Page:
1 1Research Fellow, Arts and Humanities Research Council (AHRC), Research Centre for Studies in Intellectual Property and Technology Law, School of Law, University of Edinburgh, jointly with the ESRC Innogen Centre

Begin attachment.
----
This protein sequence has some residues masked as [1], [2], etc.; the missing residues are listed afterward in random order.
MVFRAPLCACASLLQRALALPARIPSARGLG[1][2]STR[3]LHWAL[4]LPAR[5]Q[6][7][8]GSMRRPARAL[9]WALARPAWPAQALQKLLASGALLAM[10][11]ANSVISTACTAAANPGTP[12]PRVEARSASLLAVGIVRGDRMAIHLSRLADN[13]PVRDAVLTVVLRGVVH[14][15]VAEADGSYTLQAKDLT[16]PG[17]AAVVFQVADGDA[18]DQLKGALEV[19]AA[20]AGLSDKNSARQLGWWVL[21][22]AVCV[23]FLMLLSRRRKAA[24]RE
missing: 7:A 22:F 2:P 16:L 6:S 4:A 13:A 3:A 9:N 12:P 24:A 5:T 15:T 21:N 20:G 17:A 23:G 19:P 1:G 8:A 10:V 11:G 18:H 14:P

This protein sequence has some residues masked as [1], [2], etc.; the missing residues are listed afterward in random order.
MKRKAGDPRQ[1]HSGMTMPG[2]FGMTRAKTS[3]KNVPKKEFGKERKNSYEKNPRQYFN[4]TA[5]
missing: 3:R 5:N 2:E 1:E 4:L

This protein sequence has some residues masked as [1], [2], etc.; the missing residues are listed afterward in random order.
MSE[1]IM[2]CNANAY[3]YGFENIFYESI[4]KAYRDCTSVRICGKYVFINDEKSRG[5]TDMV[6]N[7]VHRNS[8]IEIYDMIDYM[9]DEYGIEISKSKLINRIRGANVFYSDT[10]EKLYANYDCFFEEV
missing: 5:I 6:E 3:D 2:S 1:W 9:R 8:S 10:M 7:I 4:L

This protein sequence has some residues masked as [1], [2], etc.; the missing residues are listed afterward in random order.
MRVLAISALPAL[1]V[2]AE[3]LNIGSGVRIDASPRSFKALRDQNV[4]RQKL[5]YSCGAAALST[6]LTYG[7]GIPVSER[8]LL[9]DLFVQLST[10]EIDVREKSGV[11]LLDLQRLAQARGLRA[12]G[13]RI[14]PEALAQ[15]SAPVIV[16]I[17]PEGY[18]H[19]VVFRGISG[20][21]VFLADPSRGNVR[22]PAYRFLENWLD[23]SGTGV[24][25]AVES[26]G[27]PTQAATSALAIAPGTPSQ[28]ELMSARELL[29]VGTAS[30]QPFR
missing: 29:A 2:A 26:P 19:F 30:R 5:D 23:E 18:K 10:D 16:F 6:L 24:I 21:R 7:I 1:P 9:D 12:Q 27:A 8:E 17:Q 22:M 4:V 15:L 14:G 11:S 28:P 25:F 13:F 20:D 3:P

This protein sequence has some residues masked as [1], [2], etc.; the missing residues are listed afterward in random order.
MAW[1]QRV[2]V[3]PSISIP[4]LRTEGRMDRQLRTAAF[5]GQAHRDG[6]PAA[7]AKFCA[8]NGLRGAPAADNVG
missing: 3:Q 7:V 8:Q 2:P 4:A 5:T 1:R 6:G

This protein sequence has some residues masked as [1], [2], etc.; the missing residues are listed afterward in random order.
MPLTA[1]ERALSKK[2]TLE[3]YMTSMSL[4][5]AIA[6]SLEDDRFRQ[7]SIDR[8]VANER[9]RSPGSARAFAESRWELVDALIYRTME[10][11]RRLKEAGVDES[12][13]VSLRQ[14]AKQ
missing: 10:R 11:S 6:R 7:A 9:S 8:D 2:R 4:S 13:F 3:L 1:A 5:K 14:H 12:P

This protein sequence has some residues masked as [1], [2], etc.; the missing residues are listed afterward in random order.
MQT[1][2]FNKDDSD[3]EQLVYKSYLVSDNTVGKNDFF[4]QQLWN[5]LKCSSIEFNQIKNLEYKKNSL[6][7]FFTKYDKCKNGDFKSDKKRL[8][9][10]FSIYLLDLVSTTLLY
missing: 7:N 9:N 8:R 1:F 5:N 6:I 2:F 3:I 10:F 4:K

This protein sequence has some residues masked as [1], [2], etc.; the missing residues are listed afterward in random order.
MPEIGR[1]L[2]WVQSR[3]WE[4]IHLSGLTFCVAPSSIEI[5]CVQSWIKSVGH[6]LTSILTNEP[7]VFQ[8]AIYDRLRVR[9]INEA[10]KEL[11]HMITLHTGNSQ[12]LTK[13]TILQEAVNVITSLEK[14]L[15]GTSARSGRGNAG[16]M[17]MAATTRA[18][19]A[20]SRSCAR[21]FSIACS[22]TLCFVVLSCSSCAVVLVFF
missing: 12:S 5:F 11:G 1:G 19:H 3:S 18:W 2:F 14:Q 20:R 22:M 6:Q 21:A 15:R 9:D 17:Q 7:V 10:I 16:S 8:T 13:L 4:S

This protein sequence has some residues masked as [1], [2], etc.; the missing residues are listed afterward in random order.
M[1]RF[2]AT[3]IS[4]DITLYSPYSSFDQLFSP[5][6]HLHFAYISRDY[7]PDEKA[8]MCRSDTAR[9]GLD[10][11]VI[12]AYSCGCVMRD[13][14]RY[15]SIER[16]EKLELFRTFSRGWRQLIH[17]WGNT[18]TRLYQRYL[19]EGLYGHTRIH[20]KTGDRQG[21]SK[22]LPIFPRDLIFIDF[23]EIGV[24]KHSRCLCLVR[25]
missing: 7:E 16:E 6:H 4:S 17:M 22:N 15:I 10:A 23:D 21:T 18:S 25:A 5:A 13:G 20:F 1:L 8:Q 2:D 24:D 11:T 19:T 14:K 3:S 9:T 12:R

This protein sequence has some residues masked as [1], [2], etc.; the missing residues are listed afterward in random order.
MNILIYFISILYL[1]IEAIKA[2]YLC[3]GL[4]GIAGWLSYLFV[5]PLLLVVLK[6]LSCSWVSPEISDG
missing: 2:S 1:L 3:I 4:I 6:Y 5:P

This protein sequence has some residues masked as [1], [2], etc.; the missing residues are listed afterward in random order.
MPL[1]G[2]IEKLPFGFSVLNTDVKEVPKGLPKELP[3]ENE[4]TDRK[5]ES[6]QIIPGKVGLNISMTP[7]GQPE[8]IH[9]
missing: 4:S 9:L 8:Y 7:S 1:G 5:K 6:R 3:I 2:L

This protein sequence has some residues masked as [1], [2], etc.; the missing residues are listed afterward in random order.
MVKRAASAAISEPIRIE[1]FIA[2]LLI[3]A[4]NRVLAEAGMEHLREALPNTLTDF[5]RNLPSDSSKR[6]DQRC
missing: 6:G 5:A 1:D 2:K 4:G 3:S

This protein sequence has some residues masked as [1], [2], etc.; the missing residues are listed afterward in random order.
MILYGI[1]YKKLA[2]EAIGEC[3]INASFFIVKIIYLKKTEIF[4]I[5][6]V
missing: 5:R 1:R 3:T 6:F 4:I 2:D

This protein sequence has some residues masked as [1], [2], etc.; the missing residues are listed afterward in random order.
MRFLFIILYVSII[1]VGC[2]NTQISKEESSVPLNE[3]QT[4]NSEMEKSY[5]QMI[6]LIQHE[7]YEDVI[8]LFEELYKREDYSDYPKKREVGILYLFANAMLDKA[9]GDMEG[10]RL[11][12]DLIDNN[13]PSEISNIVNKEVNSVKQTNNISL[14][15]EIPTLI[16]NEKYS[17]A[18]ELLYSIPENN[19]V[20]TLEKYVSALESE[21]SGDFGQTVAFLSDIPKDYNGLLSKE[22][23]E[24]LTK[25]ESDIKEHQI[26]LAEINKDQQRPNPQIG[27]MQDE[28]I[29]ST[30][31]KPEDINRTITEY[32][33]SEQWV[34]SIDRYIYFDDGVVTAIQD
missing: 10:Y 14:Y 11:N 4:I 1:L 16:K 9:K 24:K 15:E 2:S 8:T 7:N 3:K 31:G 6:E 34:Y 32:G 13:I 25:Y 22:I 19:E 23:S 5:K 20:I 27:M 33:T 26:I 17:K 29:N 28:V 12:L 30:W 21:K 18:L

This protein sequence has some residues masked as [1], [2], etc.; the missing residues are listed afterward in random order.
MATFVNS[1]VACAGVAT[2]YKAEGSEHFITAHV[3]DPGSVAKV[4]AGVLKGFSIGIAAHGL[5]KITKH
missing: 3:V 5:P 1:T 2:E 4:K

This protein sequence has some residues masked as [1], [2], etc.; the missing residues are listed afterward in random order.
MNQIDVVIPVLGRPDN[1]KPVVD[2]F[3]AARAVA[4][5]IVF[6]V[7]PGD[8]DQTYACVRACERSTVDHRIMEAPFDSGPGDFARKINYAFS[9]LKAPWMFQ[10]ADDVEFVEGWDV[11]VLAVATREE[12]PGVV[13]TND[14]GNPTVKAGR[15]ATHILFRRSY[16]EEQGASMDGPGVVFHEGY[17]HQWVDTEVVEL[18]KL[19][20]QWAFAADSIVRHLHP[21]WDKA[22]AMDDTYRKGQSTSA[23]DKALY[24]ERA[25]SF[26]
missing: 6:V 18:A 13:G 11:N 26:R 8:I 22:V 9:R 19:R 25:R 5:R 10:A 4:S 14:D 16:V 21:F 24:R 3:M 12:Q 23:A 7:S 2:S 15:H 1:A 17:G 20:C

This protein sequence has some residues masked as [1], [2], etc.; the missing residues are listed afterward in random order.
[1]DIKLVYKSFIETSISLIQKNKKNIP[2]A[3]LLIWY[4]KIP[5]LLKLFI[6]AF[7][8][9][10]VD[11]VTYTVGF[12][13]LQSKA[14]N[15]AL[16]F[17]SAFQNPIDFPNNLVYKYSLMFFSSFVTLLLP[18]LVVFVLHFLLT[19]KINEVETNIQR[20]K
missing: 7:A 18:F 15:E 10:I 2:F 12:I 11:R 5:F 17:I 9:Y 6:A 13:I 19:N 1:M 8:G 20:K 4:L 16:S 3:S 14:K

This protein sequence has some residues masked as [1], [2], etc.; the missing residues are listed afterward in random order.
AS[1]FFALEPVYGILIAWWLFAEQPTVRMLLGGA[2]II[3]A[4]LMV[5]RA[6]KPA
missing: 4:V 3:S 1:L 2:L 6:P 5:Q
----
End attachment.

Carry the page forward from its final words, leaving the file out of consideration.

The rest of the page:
The development of biobanks worldwide is considered to hold great promise for the provision of new insights into the connection between genes and environment and to have a positive impact on public health. There is, however, a constant tension between the rights of individuals on one hand and the progress of research on the other hand. One of the rights developed to protect the autonomy and free will of participants and reflecting the basic principles regulating medical research according to the Nuremberg Code and the Declaration of Helsinki is the right to be able to withdraw from the biobank at any time as an expression of the participant's free will and autonomy. There are two important problems to withdrawing, namely the 'what' and 'when' — what can be withdrawn and when can it be withdrawn.